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Wednesday, December 23, 2009
Social Change Through Art

                                                    Mel Chin, Revival Field, 1990-present, view during early July 1991, landfill, chain link fence, six  plant varieties, perennial and annual seeds and seedlings, 60 square feet, Pig's Eye landfill, St. Paul, Minnesota. © Mel Chin

 

Hans Ulrich Obrist, named "most powerful figure in the international art world" by ArtReview magazine in their November 2009 issue, recently moderated a symposium at the Louisiana Museum of Modern Art, Copenhagen

This symposium deliberately coincided with the larger United Nations Climate Change Conference (COP 15). Obrist first made headlines in 1992 when he founded the Museum Herbert Walser, a migratory museum.  The idea was to constantly shift the location of the museum, moving between cities and countries.  His innovative vision of a museum that always questioned itself - parameters and operations changing with each show - helped to establish him as a progressive director/curator who not only considers the "what" in an exhibition, but also the "why" and the "how." 

Obrist has become known as an art-world powerhouse, having worked as critic, writer, curator and co-director (Serpentine Gallery, London). Keeping in line with his tradition of creative catalyst, Obrist recently facilitated a symposium comprised of eminent art-world personalities like Shilpa Gupta, Olafur Eliasson and Peter Weibel, among others.  The focus of their conversations was sustainability in the creative sector and challenges that face the environment. 

What of us here, in South Florida?  If one cannot attend an international meeting of the minds to contemplate art and the planet, what shall an artist do?  Why, make art, of course.  Personally, I feel that artists have a moral imperative to address the mounting issues in our communities, both locally and globally.  Climate change and waste are not the only issues to address; there are those on a social level, such as the breakdown of intimate social interactions facilitated by omnipresent technology, issues of racism and sexism, and so on.

Artists are in a unique position to reach a public audience who will stop and consider what they are saying.  When someone takes time out of their day to get in their car, drive to an art gallery or museum and look at your work rather than doing any number of other things, they are yours for a time.  They have deposited themselves at your doorstep and now it is up to you how you make use of their time.  It is a chance for an artist to point to issues and resolutions that the visitor may not have otherwise considered.  Below are a few examples of artists who I think have done a superb job of tying art to pressing issues in a way that the public can understand.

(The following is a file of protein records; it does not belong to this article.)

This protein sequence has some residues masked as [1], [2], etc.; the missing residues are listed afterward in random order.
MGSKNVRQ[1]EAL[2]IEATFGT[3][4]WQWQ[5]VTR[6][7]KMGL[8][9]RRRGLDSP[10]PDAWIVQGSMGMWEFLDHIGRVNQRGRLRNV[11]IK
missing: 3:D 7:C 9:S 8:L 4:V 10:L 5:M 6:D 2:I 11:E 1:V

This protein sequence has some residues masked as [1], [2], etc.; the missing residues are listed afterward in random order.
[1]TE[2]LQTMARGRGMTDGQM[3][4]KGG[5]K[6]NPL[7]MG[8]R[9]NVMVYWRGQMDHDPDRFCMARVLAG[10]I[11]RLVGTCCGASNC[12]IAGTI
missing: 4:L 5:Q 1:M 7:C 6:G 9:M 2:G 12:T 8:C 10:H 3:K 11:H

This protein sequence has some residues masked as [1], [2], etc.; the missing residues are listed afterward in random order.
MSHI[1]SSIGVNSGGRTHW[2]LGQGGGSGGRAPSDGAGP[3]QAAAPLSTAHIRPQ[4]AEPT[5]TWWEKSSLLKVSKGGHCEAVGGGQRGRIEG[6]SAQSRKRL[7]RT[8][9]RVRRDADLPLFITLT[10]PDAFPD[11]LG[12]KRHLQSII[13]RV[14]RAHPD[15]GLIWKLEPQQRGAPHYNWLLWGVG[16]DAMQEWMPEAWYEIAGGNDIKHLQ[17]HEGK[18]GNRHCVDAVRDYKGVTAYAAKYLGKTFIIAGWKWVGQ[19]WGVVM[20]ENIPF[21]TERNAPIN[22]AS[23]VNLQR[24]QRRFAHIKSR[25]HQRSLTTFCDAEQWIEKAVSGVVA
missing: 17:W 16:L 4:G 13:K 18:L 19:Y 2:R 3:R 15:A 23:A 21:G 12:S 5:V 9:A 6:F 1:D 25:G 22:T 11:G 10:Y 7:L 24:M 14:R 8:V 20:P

Mel Chin, Revival Field

Rikrit Tiravanija, Untitled 

Hans Haacke, Shapolsky et al. Manhattan Real Estate Holdings, A Real Time Social System, as of May 1, 1971 

Fred Wilson, Mining the Museum

In the context of an international worldview, if the most powerful figure is someone that feels social responsibility rather than create items for conspicuous consumption, then I encourage all artists to take a page from Obrist's notes.   


 

Posted by: Kelli Bodle, Curatorial Assistant @ 11:58:13 am  Comments (1)
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What is a CVV Code?

CVV2 is a security measure for credit cards. Since a CVV2 number is listed on your credit card, but is not stored anywhere, the only way to know the correct CVV2 number for your credit card is to physically have possession of the card itself. All VISA, Discover, MasterCard and American Express cards made in America in the past 5 years or so have a CVV2 number. However Diners Club does not use a security code.

How to find your CVV2 number:
On a VISA, Discover or MasterCard, please turn your card over and look in the signature strip. You will find (either the entire 16-digit string of your card number, OR just the last 4 digits), followed by a space, followed by a 3-digit number. That 3-digit number is your CVV2 number.(See below)

VISA, Discover & MasterCard


On American Express Cards, the CVV2 number is a 4-digit number that appears above the end of your card number. (See below)